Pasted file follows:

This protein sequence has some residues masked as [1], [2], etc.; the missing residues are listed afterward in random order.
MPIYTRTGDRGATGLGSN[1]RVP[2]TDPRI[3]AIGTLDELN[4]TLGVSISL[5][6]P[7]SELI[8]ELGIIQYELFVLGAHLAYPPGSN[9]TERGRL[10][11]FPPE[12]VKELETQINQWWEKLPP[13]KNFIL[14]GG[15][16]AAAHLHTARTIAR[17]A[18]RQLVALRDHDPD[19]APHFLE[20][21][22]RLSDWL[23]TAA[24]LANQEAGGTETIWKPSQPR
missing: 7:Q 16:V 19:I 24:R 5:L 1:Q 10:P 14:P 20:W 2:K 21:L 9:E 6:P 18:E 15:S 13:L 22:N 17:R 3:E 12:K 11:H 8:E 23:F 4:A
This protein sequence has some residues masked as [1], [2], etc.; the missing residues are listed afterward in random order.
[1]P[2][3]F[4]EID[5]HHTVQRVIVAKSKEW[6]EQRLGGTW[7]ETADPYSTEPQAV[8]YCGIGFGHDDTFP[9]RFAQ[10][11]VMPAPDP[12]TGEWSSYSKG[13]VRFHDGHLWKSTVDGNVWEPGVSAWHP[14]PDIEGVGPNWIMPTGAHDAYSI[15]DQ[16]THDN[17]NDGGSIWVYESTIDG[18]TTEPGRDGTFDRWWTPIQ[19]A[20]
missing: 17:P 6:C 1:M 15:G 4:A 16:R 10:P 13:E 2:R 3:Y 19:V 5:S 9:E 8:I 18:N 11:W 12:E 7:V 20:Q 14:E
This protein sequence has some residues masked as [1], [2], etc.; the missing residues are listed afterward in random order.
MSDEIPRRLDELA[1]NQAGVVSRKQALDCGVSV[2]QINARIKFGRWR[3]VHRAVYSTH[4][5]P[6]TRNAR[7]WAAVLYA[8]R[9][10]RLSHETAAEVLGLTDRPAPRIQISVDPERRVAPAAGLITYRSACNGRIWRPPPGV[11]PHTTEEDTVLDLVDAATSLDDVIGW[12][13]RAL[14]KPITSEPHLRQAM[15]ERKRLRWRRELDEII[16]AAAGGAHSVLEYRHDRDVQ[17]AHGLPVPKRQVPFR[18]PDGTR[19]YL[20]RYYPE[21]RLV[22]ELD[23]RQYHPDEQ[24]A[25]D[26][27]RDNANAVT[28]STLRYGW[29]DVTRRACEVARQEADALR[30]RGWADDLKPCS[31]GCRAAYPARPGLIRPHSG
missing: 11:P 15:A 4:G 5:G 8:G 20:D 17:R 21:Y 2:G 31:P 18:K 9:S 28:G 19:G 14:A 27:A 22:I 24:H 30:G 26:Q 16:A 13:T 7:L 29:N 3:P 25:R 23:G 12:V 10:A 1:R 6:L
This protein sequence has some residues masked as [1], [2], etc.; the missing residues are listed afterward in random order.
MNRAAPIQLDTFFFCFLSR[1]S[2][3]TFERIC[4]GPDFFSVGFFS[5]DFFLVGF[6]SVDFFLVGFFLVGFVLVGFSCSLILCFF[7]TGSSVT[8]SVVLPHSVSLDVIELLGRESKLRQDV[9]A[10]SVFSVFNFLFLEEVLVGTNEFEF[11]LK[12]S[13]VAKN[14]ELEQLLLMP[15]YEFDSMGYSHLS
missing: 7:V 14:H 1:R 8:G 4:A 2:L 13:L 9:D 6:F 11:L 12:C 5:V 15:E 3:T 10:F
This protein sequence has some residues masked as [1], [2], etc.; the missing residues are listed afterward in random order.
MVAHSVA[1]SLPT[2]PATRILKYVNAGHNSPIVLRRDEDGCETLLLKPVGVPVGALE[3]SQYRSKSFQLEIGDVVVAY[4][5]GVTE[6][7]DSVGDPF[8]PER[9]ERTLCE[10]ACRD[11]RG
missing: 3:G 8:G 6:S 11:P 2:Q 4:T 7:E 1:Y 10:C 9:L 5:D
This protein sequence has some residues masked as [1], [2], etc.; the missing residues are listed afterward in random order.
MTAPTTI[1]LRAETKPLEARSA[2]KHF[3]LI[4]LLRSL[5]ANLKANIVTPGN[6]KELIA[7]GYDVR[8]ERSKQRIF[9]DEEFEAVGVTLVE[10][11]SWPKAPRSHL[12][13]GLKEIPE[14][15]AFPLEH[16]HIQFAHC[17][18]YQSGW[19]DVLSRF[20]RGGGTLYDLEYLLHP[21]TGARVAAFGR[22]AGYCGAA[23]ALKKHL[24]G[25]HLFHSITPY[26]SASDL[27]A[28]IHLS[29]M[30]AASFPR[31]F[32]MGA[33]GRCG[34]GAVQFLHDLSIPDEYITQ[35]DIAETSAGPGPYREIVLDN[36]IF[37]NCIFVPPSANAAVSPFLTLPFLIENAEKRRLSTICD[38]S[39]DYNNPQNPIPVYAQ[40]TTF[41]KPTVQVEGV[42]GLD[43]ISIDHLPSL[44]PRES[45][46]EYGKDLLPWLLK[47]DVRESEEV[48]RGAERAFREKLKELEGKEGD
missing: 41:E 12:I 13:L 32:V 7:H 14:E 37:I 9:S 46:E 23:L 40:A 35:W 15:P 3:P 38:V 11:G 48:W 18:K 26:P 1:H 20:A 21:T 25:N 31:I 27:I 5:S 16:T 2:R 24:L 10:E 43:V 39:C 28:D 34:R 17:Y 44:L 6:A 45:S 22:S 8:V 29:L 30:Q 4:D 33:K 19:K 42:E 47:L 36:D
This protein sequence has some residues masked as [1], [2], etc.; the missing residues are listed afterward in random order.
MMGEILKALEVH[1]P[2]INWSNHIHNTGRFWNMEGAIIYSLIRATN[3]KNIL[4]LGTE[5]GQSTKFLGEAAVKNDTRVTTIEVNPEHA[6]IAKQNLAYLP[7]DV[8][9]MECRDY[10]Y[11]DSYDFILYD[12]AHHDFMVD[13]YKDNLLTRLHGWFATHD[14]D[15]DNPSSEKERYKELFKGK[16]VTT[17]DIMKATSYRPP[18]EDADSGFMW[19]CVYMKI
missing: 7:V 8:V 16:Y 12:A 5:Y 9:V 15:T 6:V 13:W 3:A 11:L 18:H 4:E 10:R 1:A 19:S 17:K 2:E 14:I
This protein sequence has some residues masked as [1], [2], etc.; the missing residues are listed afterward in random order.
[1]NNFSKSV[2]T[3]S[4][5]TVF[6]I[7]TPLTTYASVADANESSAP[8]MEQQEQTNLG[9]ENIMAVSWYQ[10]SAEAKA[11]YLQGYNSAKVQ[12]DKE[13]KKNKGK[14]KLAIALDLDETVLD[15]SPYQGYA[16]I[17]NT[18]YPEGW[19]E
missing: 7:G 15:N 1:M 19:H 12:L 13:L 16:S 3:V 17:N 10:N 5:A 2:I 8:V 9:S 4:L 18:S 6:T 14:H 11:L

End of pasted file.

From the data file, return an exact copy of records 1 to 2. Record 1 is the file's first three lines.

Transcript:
This protein sequence has some residues masked as [1], [2], etc.; the missing residues are listed afterward in random order.
MPIYTRTGDRGATGLGSN[1]RVP[2]TDPRI[3]AIGTLDELN[4]TLGVSISL[5][6]P[7]SELI[8]ELGIIQYELFVLGAHLAYPPGSN[9]TERGRL[10][11]FPPE[12]VKELETQINQWWEKLPP[13]KNFIL[14]GG[15][16]AAAHLHTARTIAR[17]A[18]RQLVALRDHDPD[19]APHFLE[20][21][22]RLSDWL[23]TAA[24]LANQEAGGTETIWKPSQPR
missing: 7:Q 16:V 19:I 24:R 5:L 1:Q 10:P 14:P 20:W 2:K 21:L 9:E 6:P 18:E 15:S 13:L 22:N 17:R 3:E 12:K 11:H 8:E 23:F 4:A
This protein sequence has some residues masked as [1], [2], etc.; the missing residues are listed afterward in random order.
[1]P[2][3]F[4]EID[5]HHTVQRVIVAKSKEW[6]EQRLGGTW[7]ETADPYSTEPQAV[8]YCGIGFGHDDTFP[9]RFAQ[10][11]VMPAPDP[12]TGEWSSYSKG[13]VRFHDGHLWKSTVDGNVWEPGVSAWHP[14]PDIEGVGPNWIMPTGAHDAYSI[15]DQ[16]THDN[17]NDGGSIWVYESTIDG[18]TTEPGRDGTFDRWWTPIQ[19]A[20]
missing: 17:P 6:C 1:M 15:G 4:A 16:R 10:P 13:E 2:R 3:Y 19:V 5:S 9:E 8:I 18:N 11:W 12:E 7:V 20:Q 14:E